I, however could attend any school I wanted and was never given hassles about the colour of my skin. I, however could go to any beach I wanted and was never asked to leave because of the colour of my skin. My family could live wherever they wanted and not only in a “coloured” area.

I think back to my preconceived ideas about coloured people (with a bit of shame) and how I asked him if he was ever in a gang or was there gang violence in the area he grew up in?  Embarrassing really!?

Being in an inter- racial relationship has taught me on the one hand that it really is true – we are all the same. It has also taught me on the other hand- that we are not. We are not the same in how we handle situations, how we relate to people, how we think about situations such as politics or race. BUT I don’t think those things are due to differences in race. I think they are due to differences in upbringing, education, life experiences and family interactions.

And here is another BUT…

BUT In South Africa where privilege is very tied up in race because of our history, race does ultimately have an impact on your socioeconomic status, your education, your life experiences and even your family set up. And so does result in differences and sometimes divisions.

In our marriage, we love to joke about “it’s cos you are coloured” “it’s cos you are white” and we can because it is our safe space. But we also tread carefully around race when we are fighting/ arguing because an attack on race may be misinterpreted as an attack on the other person’s identity, culture and family. What we try keep in mind is that these differences are not necessarily race related but upbringing, family and personality differences…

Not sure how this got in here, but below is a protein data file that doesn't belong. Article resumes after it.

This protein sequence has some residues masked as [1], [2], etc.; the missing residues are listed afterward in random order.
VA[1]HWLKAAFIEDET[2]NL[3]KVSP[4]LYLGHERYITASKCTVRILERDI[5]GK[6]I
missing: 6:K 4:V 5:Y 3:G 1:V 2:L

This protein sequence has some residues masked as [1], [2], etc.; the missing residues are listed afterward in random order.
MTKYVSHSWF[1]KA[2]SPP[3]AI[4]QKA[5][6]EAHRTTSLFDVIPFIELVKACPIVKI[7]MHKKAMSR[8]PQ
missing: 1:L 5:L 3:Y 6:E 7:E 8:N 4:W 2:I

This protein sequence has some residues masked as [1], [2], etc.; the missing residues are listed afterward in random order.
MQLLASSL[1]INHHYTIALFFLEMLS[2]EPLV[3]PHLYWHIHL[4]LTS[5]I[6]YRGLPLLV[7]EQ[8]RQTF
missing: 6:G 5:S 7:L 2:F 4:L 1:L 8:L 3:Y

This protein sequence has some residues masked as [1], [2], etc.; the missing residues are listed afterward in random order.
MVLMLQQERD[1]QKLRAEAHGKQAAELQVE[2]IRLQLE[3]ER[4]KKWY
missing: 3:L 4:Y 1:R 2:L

Marriage is hard work and an inter-racial marriage is at the end of the day just a (more colourful) marriage. Coming into marriage I unconsciously felt my (and therefore my family, culture, races) way of doing things was the right way. I have to consciously remind myself that my way isn’t necessarily the right way.  And I don’t always get it right. But it feels like a good thing, a positive thing- to think outside my small box of past experience. And it is a great thing to navigate life and all these new experiences with the love of my life, even if he has more melanin than me!


Kathy also wrote a piece about her son which i want to include here as well:

My name is Kathy and I am white (a particularly pale white!) and I am married to Philippe who is coloured. We have a son who is… (Pick an option)

a) coloured b) white c) white/ coloured d) who cares!

One of my most vivid rac(ial)(ist) moments with my son was when I took him to the local Dischem to have his immunisations. As I got there I turned my back to the queue to fill in the sign in sheet (so I didn’t lose my place in the queue).  While I had my back turned with my son staring over my shoulder at the people already waiting this old lady says to her son (in not her inside voice): Wasn’t that a white lady? How does she have that child?

Needless to say her son was VERY embarrassed and apologised profusely and explained his mother was a little senile… Out of the mouths of… senile old ladies???

I also get asked a lot “ What nationality is his dad?” I think this is people’s polite way of asking whether his dad is white/ black/ coloured/ indian.

I think our sons (racial) identity is one of the things that I think about a lot. In South Africa being coloured is a distinctive racial group. This is different from other countries where coloured is more a term used for people of a mixed race. In SA coloured people have a separate culture, language and identity. And although us white English SA’s often complain that we don’t have a definite identity or culture, we do.